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SUPERYACHT #521
Sep 2005

Article selected from our quarterly magazine dedicated to the largest and most luxurious boats with information, interviews, technical articles, images and yachting news


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Text by Martino Motti Photos by R. Pistone/ Amico's Yard Archive


REFITTING: AMICO'S YARD

Albero Amico - of the namesake yard - tells us something about refitting. There were about '91 or '92 years, when Genoa lived a rather markedly economical and social depression; the port was run by old and patronage corporations and languished although it had all for making it works well. Running the yard in those days, Alberto Amico guessed something resulted in a brilliant idea then. Starting from the consideration that hundred of very great yachts, super - and mega yachts, had been built all over the world and after years of navigation and working they had to be subject to be a sometimes very expensive maintenance, Alberto invented as first in Italy "refitting", namely the restoration and transformation of those vessels. He did his best for organizing spaces and working disposition and after 10 years of constant working at, he won a bet with himself: eradicate the bias against Italian shipyards judged low qualified and unreliable.

 

 

From the beginning the Amicos addresses essentially to foreign markets and has achieved step by step a great satisfaction and formidable reputation among experts. Their typical customer is either a private man who brings them his yacht for refitting, grows fond of and comes again or professional men, managers in nautical field, captains and foreign agencies which rely to a yard in effort on giving their customers an efficient service. The work is assigned on fixed basis contract according to such criteria as reliability, quality, time and cost saving as well as relationship with the yard. Amico is able to quote a percentage of more than 50% contracts right thanks to the fine and qualified services given. The growth rate amounts to roughly 20 - 30%, slowing down in the last two years because of reorganization.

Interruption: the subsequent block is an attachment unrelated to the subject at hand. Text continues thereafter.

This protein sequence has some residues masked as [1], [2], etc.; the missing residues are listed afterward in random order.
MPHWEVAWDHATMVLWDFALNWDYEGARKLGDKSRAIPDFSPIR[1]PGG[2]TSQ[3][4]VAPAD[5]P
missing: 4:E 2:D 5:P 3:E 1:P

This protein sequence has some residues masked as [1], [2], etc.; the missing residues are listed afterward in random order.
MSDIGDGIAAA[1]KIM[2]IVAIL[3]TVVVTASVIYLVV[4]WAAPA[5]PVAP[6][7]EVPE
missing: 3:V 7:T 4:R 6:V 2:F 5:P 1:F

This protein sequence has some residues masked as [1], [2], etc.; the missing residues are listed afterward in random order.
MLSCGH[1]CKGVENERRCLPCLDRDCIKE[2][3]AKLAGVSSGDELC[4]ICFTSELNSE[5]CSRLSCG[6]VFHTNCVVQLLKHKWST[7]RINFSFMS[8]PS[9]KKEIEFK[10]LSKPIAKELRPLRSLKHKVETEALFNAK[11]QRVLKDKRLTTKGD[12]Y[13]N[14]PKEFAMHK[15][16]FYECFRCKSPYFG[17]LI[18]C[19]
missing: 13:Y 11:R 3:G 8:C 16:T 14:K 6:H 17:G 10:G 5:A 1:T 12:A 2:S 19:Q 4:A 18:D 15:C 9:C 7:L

At present Amico quotes quite maximum allowable increases either due to the less space available in Genoa today or because becoming a too big production yard could mean loss in quality.

The yard counts 12 separate, covered, fully air - conditioned areas, 30.000 square metres, a dry dock for ships up to 200 metres, a Syncro crane of 200 tons, a Travel1 one of 300 tons, a Travel2 one of 510 tons and 10.000 square metre quays without limitations: so an industrial organized structure comprises a handicraft nucleus of high quality too. The working skills are so high that, for instance, a 50/60 metre yacht is put in the destination shed and only 6 hours after her arrival treatments can begin saving consequently both work and deliver time. So Amico is able to quote competitive prises for primary services in amount of 40-50% in comparison to Spain or France, not having such structures. Inside the yard there is a fully independent technical managing team of six members and several worker teams extremely specialized in making all kind of treatments necessary for.

About fifteen external firms are teamed up inside the yard with their own spaces for guarantying a top - quality level and continuous availability. The immediate advantages of such a working organization is a constant quality and work time control making for a service suiting to standards required outland. Despite refitting and restyling varnishing new yachts takes consistently part of the income amount. Concerning sheds maintenance, they are cleaned up and sucked up for keeping away all parts able to ruin varnishing. Then after, plastering and varnishing are made in controlled atmosphere. So all in all, a big, fine - organized yard can't mean more expensive costs than those of a small one. The fine - organized Amico's yard can offer a cheaper, faster and more qualified service than this given by a small craftsman without means and structures necessary for. In fact here the craft manlike activity and quality are transferred to an industrial level even maintaining the high autonomy of a single craftsman by mean of a control hierarchy of only two steps. Also maintaining fishing ships and tug - boats belongs to.